In general, due to the high upfront cost, affordable off-grid renewable energy services in Somalia are non-existent, other than projects funded by NGOs as aid freebies which are unfortunately not a sustainable solution. We have installed more than 170kW of solar systems for residential and commercial use, powering over 3,500 households. In Jowhar City, we have also enabled more than 15,000 people with access to safe water and sanitation.

Another achievement is the shift of 70 farmers from primitive rain-fed and expensive diesel pump irrigation to smart-climate irrigation. These farmers now use our local innovative in-house built Kakud Solar irrigation with a pump rate of 30,000 L/h, which increased their irrigated area by 80% and expected income growth close to 70% – improving food security and increasing women participation in farming by 30%. These efforts have reduced 250 tonnes of CO2 carbon emission.

Tell us about your innovative business model, Goat4Solar.

In Somalia, the livestock population is 40 million versus 15 million people. Realising the hidden capital opportunities, Power Offgrid found an innovative process to beat the challenge of access to capital by exchanging goats for solar power: Goat4Solar (aka Goat4kWh). It’s a unique model specifically for the last mile agro-pastoralist in Somalia who don’t have cash in hand or is unable to access financing institutions (banks) that could provide loan services.

The opportunity is ideal for nomads to exchange their assets (livestock) for capital to use as down payment for a Pay-Go solar system. It is even suitable for enterprises such as a cold-chain for ice cream, battery mobile charging hub business, or solar pumps for irrigations.

Is solar power the main solution for clean energy access in Somalia?

I don’t really believe solar is the only solution for energy access in Somalia. In fact, our sister company, Jiko Biogas, diversifies our energy investment portfolio by tapping into animal and food waste, converting it into renewable natural gas for clean cooking and electricity.

With the international community and donors spending close to $1 billion annually on aid – if just 3.5% of the funding were used effectively through P3 and grants for electrification purposes, 50% of the population that need a 50-100W solar panel could be powered in five years. This will result in a reduction of people who have no access to electricity from 85% to 40%.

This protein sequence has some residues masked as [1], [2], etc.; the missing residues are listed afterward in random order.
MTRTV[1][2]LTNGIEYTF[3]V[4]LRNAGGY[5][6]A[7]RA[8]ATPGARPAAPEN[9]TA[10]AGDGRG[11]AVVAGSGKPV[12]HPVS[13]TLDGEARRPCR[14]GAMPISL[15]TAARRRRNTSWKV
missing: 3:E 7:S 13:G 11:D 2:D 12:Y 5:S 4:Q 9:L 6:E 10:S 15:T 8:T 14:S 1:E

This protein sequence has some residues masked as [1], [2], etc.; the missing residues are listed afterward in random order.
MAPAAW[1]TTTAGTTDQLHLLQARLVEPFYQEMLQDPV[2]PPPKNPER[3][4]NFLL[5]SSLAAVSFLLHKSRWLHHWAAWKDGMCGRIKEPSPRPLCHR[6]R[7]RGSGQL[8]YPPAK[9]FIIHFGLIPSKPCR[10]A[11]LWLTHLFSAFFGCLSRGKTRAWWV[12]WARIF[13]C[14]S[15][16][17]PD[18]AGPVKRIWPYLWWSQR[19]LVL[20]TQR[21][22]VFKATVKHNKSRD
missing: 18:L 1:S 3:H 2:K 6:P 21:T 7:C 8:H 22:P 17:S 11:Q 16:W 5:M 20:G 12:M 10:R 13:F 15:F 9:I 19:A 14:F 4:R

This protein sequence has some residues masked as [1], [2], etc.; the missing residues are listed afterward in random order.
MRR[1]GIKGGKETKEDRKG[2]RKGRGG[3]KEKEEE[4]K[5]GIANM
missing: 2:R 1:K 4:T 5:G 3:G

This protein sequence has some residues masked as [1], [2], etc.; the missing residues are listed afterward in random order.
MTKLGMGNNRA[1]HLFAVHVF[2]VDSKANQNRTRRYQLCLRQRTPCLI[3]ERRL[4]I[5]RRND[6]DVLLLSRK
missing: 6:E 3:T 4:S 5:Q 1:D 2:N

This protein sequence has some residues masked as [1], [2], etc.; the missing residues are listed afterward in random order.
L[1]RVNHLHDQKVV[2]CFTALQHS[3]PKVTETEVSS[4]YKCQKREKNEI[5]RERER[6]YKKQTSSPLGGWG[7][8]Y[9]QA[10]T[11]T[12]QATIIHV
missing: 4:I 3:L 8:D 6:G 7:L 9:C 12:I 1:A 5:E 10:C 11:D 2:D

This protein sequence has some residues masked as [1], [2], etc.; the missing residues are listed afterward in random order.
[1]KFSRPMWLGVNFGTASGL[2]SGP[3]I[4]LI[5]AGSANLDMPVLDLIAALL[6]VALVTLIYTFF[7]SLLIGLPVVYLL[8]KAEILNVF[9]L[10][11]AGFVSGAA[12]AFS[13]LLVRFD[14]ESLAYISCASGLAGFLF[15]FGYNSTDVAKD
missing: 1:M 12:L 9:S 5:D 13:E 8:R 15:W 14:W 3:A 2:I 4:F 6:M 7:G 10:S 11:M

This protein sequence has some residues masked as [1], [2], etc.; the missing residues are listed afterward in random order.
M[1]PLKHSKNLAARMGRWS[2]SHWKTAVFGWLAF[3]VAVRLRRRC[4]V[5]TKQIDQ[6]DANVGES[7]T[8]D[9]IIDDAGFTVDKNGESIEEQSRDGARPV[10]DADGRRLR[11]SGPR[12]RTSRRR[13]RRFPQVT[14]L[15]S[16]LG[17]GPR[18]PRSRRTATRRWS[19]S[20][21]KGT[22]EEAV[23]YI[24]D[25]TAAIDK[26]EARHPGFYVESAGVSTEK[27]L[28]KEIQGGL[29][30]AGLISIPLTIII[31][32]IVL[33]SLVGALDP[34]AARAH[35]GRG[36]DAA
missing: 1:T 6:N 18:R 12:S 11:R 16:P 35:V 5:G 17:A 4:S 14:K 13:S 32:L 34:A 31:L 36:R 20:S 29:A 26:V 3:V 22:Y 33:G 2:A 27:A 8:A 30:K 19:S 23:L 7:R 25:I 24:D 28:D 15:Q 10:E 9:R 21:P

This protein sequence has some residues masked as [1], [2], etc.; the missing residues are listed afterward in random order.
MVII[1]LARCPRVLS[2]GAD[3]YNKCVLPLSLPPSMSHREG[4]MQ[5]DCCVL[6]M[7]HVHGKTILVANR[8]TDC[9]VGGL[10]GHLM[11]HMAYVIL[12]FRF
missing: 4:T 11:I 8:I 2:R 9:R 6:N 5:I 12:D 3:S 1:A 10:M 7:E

However, for Somalia to achieve specifically SDG7, investing in a smart, diversified and hybrid energy solution is a must. The energy mix must include biogas, natural gas, decentralised hybrid wind grids, bio-grids, and mini-grids to increase energy access both in rural and urban communities at an affordable rate.

Somalia has the highest potential to harness wind energy of up to 45TW in East Africa. Power Offgrid has already introduced wind power in the productive sector in Mogadishu for small enterprises and is currently planning to install 10-50kW wind-grid for cold-chain projects within coastal cities to boost the fishery and dairy farming industries.

As an investment entrepreneur in off-grid solutions, what advice do you have for entrepreneurs on how to reduce investment-related risks?

Make sure you recruit or hire somebody better than you, at least technically. Understand your customers’ problems and find your customers before they find you, because by the time they find you it’s too late. Spend 80% of your time doing research and experimenting to collect data to get information needed and analysis to make smart decisions. At the start, prepare to be the doer-of-all marketing, financing, recruiting, training, and volunteering.

In order to reduce the risk, be flexible and diversify your business model. In our example, we did several things: introduced biogas; allowed farmers/nomads to exchange their assets (livestock or their harvest) as payment for our solar systems; we used farmers’ idle land for poultry, beekeeping (honey), and brick manufacturing to generate additional income to finance our business. ESI